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A spectrophotometric assay method for vanadium in biological and environmental samples using 2, 4-dinitrophenylhydrazine with imipramine hydrochloride

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A spectrophotometric assay method for vanadium in biological and environmental samples using 2, 4-dinitrophenylhydrazine with imipramine hydrochloride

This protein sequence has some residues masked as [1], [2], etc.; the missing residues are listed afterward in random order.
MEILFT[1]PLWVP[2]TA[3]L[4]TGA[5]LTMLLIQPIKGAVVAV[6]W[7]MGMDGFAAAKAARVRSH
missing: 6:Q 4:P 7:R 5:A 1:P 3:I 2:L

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  Environ Monit Assess (2012) 184:181–191DOI 10.1007/s10661-011-1957-2 A spectrophotometric assay method for vanadiumin biological and environmental samplesusing 2,4-dinitrophenylhydrazinewith imipramine hydrochloride Naef Ghllab Saeed Al-Tayar · P. Nagaraja · R. A. Vasantha · Ashwinee Kumar Shresta Received: 9 February 2010 / Accepted: 9 February 2011 / Published online: 6 April 2011© Springer Science+Business Media B.V. 2011 Abstract  Asimple,rapid,andsensitivemethodin-volving the interaction of 2,4-dinitrophenylhydrazinewith imipramine hydrochloride in presence of va-nadium (V) in sulfuric acid medium has been pro-posed for the determination of vanadium. Thepurple-colored product developed showed an ab-sorption maximum at 560 nm and was stable for24 h. The working curve was linear over theconcentration range of 0.1–2.8  µ  g ml − 1 , with sen-sitivity of detection of 0.0124  µ  g ml − 1 . Molar ab-sorptivity and Sandell’s sensitivity were found tobe 2.6 × 10 4 l/mol cm and 0.0039 µ  g cm − 1 , respec-tively. The accuracy of the proposed method wasassessed by Student’s  t   test and variance ratio  F  test, and the results were on par with the reportedmethod. The method was successfully used in thedetermination of V in water, human urine, soil,and plant samples, and it was free from interfer-ence by various concomitant ions. N. G. S. Al-Tayar · P. Nagaraja ( B ) · A. K. ShrestaDepartment of Studies in Chemistry, Universityof Mysore, Manasagangotri, Mysore570 006, Indiae-mail: profpn58@yahoo.comR. A. VasanthaDepartment of Chemistry, Teresian College,Mysore, India Keywords  Vanadium · 2,4-Dinitrophenylhydrazine · Imipraminehydrochloride · Spectrophotometry · Environmental samples · Biological samples Introduction Vanadium (V), though a useful element in themanufacture of printing inks, pigments, in glassindustries, in cleaning and repairing of oil firedboilers, particularly in electricity power stations(Hirayama and Leyden 1986; Meier and Werner1989; Chau 1992), is considered to be the index element in urban environmental pollution, espe-ciallyinairpollution(LangardandNorseth1986).Vanadiumreleasedintotheenvironmentfromva-nadium refineries, iron, steel industries, and burn-ing of fossil fuels enters the air and settles eitheron the soil or water. Food contaminated with va-nadium from soil, when consumed, is storedprimarilyinfattytissues,theninkidney,spleen,orbone and is excreted through urine. Vanadiumpentaoxide dust and fume cause gastrointestinaland respiratory disturbances, conjunctivitis, phar-yngitis,andpersistentcough(ZenzandBerg1967).Even vanadium in trace amounts ( ≈ 0.5 mg L − 1 )was found to inhibit cholesterol synthesis and in-crease the oxidation of fatty acids of liver phos-pholipids (Stokinger 1981), which may result innervous depression, vomiting, diarrhea, irritation  182 Environ Monit Assess (2012) 184:181–191 of mucous membranes, and bronchopneumonia.However, laboratory and epidemiological evi-dence suggest that vanadium may be beneficial inthepreventionofheartdisease(Eatonetal.1995). The toxicity of vanadium depends on its oxi-dation state. Vanadium in  + 5 state is found tobe more toxic than  + 4 state (Patel et al. 1990). Vanadium in trace amounts (at microgram perliter level) serves as an essential component fornormal cell growth in plants and is found tobe toxic at higher concentrations (Rehder 2003).Vanadium acts as a growth-promoting factor andhelps in fixation and accumulation of nitrogen inplants (Taylor and Van Staden 1994). However,at higher concentration, it becomes potentially adangerous chemical pollutant that can play havocwith the productivity of plants, crops, and theentire agricultural system. Therefore, greater em-phasis is made for the determination of vanadiumin biological and environmental materials.Many methods for the determination of vana-dium have been reported. The usual way todetermine vanadium content in environmentalsamples is to use spectrometric methods suchas atomic absorption spectrometry (Chakrabortyand Das 1994), inductively coupled plasma–massspectrometry (Noguchi 2008), inductively coupled plasma–atomic emission spectrometry (Danzaki1992; Osamu Noguchi et al. 2009; Hakim et al. 2007), inductively coupled plasma–optical emis-sionspectrometry(Wuilloudetal.2000),voltame- try (Ensafia and Naderi 1997), high-performance liquid chromatography (Wang et al. 1995), spec- troflurimetry (Kawakubo et al. 1995), ion chro-matography inductively coupled plasma–opticalemission spectrometry (Coetzee et al. 2002), andETAAS (Saavedra et al. 2004). However, thesetechniques require highly expensive instrumentsfor routine analysis, which every laboratory can-not afford. Some of the reported methods re-quire specific electrodes. The catalytic methodsreported, though highly sensitive (Mohamed andFawy 2000; Ensafi et al. 1999), lack simplicity and/or time consuming. Hence, accurate deter-mination of vanadium at microgram levels usingsimple, rapid, and cost-effective technique is of paramount importance.Severalspectrophotometricmethodshavebeenreported in the literature for the determinationof vanadium in environmental and biologicalsamples, using various reagents such as 1,8-diaminonaphthalene (Gao et al. 2000), 4-(2- pyridylazo) resorcinol (Abbas et al. 2001), 2- (5-chloro-2-pyridylazo)-5-dimethylaminophenol(Zucchi et al. 1998),  N  , N  ′ -bis(2-hydroxyl-3-sulfopropyl)-tolidine (Shigenori et al. 2003),2-(2-quinolylazo)-5-diethylaminophenol (Qiufenet al. 2004), variamine blue (Kiran Kumar andRevanasiddappa 2005), tannic acid (Serrat andMorell 1994), dopamine hydrochloride (SureshKumara et al. 2007),  p -methyldibromoarsenazowith potassium bromate (Zhai et al. 2008), andthionine and potassium bromate (Linshan et al.2007).Manyofthesemethodsaretedious,requireextraction, involve the use of activators for cat-alytic photometric determination, and suffer frominterference by a large number of diverse ions.In order to determine vanadium at microlevels in environmental and biological samples,an attempt was made to develop a simple,rapid, and reliable spectrophotometric methodinvolving oxidative coupling reaction of 2,4-dinitrophenylhydrazine (2,4-DNPH) with imipra-mine hydrochloride (IPH) in presence of V insulfuric acid medium. Materials and methods InstrumentsSystronics spectrophotometer model 106 with 1-cm matched glass cell was used for all spectralmeasurements.Reagents and solutionsAll the chemicals used in the analysis were of ana-lytical reagent grade or of highest purity. Doubledistilled water was used throughout the experi-ment for dilution of the reagents and samples.Glass vessels were cleaned by washing with acid-ified solution of K 2 Cr 2 O 7 , followed by washing  Environ Monit Assess (2012) 184:181–191 183 withconcentratedHNO 3  andrinsingseveraltimeswith distilled water.Standard stock solution of V (100  µ  g ml − 1 )Standard stock solution containing 100  µ  g/ml of V was prepared by dissolving 0.2393 g of ammo-nium meta vanadate (E-Merck, India) in 1,000-mlvolumetric flask and diluted up to the mark with0.01 M HCl. Working solutions were prepared byappropriate dilution of the standard solution.2,4-Dinitrophenyl hydrazineA 1% ( w / v ) solution of 2,4-DNPH was preparedby dissolving 1 g of 2,4-DNPH (SD Fine Chemi-cals, India) in 10 ml concentrated H 2 SO 4 , dilutedup to 100 ml with double distilled water andstored in refrigerator maintaining temperature of 0–10 ◦ C. The solution thus stored was stable for10 days.Imipramine hydrochlorideA 0.1% ( w / v ) solution of IPH was prepared bydissolving the requisite amount of IPH (BDH,England) in water and stored in dark-coloredbottle in refrigerator maintaining temperature of 0–10 ◦ C. The solution thus stored was stable for1 month.Sulfuric acid (1:1)This solution was prepared by diluting a knownvolume of concentrated sulfuric acid (RanbaxyLaboratories Ltd., Hariana, India) with equal vol-ume of double distilled water.Solutions of foreign ionsSolutions containing suitable concentrations of potentially interfering ions were prepared in dis-tilled water or in appropriate solvent to assesstheir interference if any, in the determination of vanadium.Other solutionsAll other solutions used in the experiment like or-thophosphoric acid, acetic acid, hydrochloric acid,sulfamic acid, and sodium fluoride were preparedby dissolving requisite amounts of the reagents indistilled water.General procedureTo a series of 10-ml standard flasks which con-tained1–28 µ  gofV,1mlof(0.1%)ofIPHreagentsolution, and 1 ml of (1%) 2,4-DNPH reagentsolution were added. The mixture was shakenthoroughly and kept aside for 2 min. The solutionin each standard flask was then made up to themark with 1:1 sulfuric acid. The purple color wasformed instantaneously after addition of sulfuricacid and had a maximum absorbance at 560 nm.The absorbance was measured against the corre-sponding reagent blank, and the calibration graphwas constructed.Determination of vanadium in water samplesWater samples from different sources in the en-vironment (100 ml each) were collected, filtered,and analyzed for vanadium content by the pro-posedmethod,andresultswerenegativeforV.Tothese samples, known amounts of V were spikedand analyzed by the proposed procedure.Determination of vanadium in human urineUrine samples were filtered through WhatmanNo. 1 filter paper and stored in plastic contain-ers without adding any preservative. The sam-ples were analyzed immediately to avoid possiblespecies transformation or interconversion. About50 ml of the urine sample were concentrated to5 ml by evaporation. To this solution was spikeda known amount of vanadium and mixed with5 ml of concentrated HNO 3  and 5 g of K 2 SO 4  andheated to dryness. The process was repeated twoto three times and then HNO 3  (1:3, 25 ml) wasadded to the residue and digested on a water bath  184 Environ Monit Assess (2012) 184:181–191 for 30 min. The contents were again evaporatedto dryness, cooled, and the residue was dissolvedin water and filtered (Suresh Kumara et al. 2007).The mixture was diluted to a known volume withwater and vanadium content in urine was deter-mined by the proposed method.Determination of vanadium in soil sampleThe soil samples collected represented the uppertop soil layer with a thickness of 20 cm. The sam-ples were dried and ground in a tungsten carbidemilling system to a grain size of less than 200  µ  m.Sodium carbonate solution (25 ml of 0.1 M) wasadded to accurately weighed (0.25 g) soil sampletaken in a glass beaker. The contents were boiledfor 15 min and filtered through Whatman No. 1filter paper. The precipitates were washed severaltimes with 0.1 M Na 2 CO 3  with distilled water.The final volumes of sample solutions were madeto 25.0 ml with distilled water (Mandiwana andPanichev 2004). The resulting solution was thenanalyzed by the proposed method.Determination of vanadium in plant samplesTheplantleaf(grass)samplewaswashedwithdis-tilled water to get it free from adhering soil. It wascarefully wiped with filter paper before taking itsweight.Na 2 CO 3  solution(25ml,0.1M)wasaddedto accurately weighed 0.25 g plant sample takenin a 50-ml glass beaker. The contents were boiledfor 15 min and filtered through Whatman No. 1filter paper. The precipitates were washed severaltimes with 0.1 M Na 2 CO 3  followed by distilledwater. The final volumes of sample solutions wereadjusted to 25.0 ml with distilled water (Panichevet al. 2006). The resulting solutions were analyzed by the proposed method. Results and discussion V oxidizes 2,4-DNPH at room temperature toform daizonium cation which immediately getscoupled with IPH in sulfuric acid medium result-ing in the formation of a purple-colored species.Absorption spectra of colored speciesThe proposed method involved the formation of purple-colored species. The wavelength of maxi-mum absorbance of the colored species was iden-tified by scanning the sample over the range of 400–800nm for differentconcentrations of V. Theoptimum wavelength for maximum absorbancewas found to be at 560 nm, at which the reagentblanksshowedslightabsorbanceornoabsorbanceas shown in Fig. 1.Optimization of reaction conditionsTo enhance the performance of the proposedmethod for the determination of V, effect of IPHand 2,4-DNPH was studied by using a fixed con-centration of V in 10-ml standard flasks. It wasfound that 0.1% IPH in the range of 0.2–2 ml wasneeded for getting maximum color intensity.Hence, 1 ml of 0.1% IPH was selected for all fur-ther studies. Different volumes of 1% of 2,4-DNPH were tested, and reliable results wereobtained in the range of 0.2–2 ml of 1% of 2,4-DNPH. Hence, 1 ml of 1% of 2,4-DNPH was,therefore, used for further experiments. Similarexperiments were carried out with the above-selected concentrations of IPH and 2,4-DNPH tostudy the effect of different acids on the forma-tion, sensitivity, and stability of the colored spe-cies.Acidslikehydrochloricacid,orthophosphoric 00.10.20.30.40.50.6450 470 490 510 530 550 570 590 610 630 650 670 690 Wavelength (nm)       A     b    s    o    r     b    a    n    c    e Reagents Blank 0.75 µg/ ml Vanadium+Reagents1.5 µg/ ml Vanadium+Reagents2.25 µg/ ml Vanadium+Reagents Fig. 1  Absorption spectrum of Vanadium with 2,4-DNPHand IPH  Environ Monit Assess (2012) 184:181–191 185 acid, sulfuric acid, and acetic acid were used attheir optimum concentrations. It was observedthat acetic acid did not give color, whereas hy-drochloric acid gave color with less sensitivity andlinearity. Although orthophosphoric acid gavegoodcolor,itlackedlinearity.Hence,sulfuricacid(1:1) was selected which gave the best results withrespect to sensitivity, linearity, and stability of the purple colored species. The calibration graphsfor the different acids used for the determinationof various concentrations of V within Beer’s lawrange were plotted and are shown in Fig. 2.Analytical featuresUnder the optimum conditions, the calibrationgraph for the determination of vanadium in therange of 0.1–2.8  µ  g ml − 1 has given a coefficientregression of 0.9993 (Fig. 3). The molar absorp-tivity and Sandell’s sensitivity were calculatedand found to be  2 . 6 × 10 − 4 l mol − 1 cm − 1 and0.0039  µ  g cm − 1 , respectively. The detection limitand quantification limit were found to be 0.0124and 0.0376  µ  g ml − 1 , respectively. Ten replicatedeterminations for 1.5  µ  g ml − 1 of V were takento calculate the relative standard deviation whichwas found to be 0.23%. Beer’s law range, molarabsorptivity, Sandell’s sensitivity, and other pa-rameters of the oxidation coupling mixture aregiven in Table 1. The precision and accuracy of  the method was studied by analyzing the reactionmixture containing known amount of the citedreagents within Beer’s law limit. The low values 00.10.20.30.40.50.60 0.4 0.8 1.2 1.6 2 2.4 Vanadium (V) concentration µg/ ml       A     b    s    o    r     b    a    n    c    e 1:1 Sulphuric acid1:2 Hydrochloric acid1:1 Orthphosphoric acid Fig. 2  Effect of different acids on the color development y = 0.2539x - 0.0028R 2  = 0.9993 0 0.10. 2 0.30.40.50.60.70.800.511.522.53 Vanadium Concentration (µg/ml)       A     b    s    o    r     b    a    n    c    e Fig. 3  Beer’s law graph for vanadium with 2,4-DNPH andIPH obtained for relative standard deviation and alsofor the error indicated high accuracy of the pro-posed method.Effect of non-target speciesThe effect of various non-target species in thedetermination of V was investigated. Solutioncontaining 1.5  µ  g ml − 1 of V and different concen- Table 1  Optical parameters of the determination of vana-dium with IPH and 2,4-DNPHParameters CharacteristicColor Purple λ max  (nm) 560Stability (h) 24Beer’s law range ( µ  g ml − 1 ) 0.1–2.8Molar absorptivity (l mol − 1 cm − 1 ) 2.6 × 10 4 Sandell’s sensitivity ( µ  g cm − 2 ) 0.0039Optimum photometric range ( µ  g ml − 1 ) 0.2–2.6Detection limit ( µ  g ml − 1 ) 0.0124Quantification limit ( µ  g ml − 1 ) 0.0376Regression Equation a Correlation coefficient 0.9993Slope (a) 0.2539Intercept (b) 0.0028Standard deviation b 0.0036Relative standard deviation b (%) 0.23Reaction time (min) 2 a Y   = ax + b  where  x  is the concentration of vanadium inmicrograms per milliliter and  Y   is the absorbance b Ten replicates measurements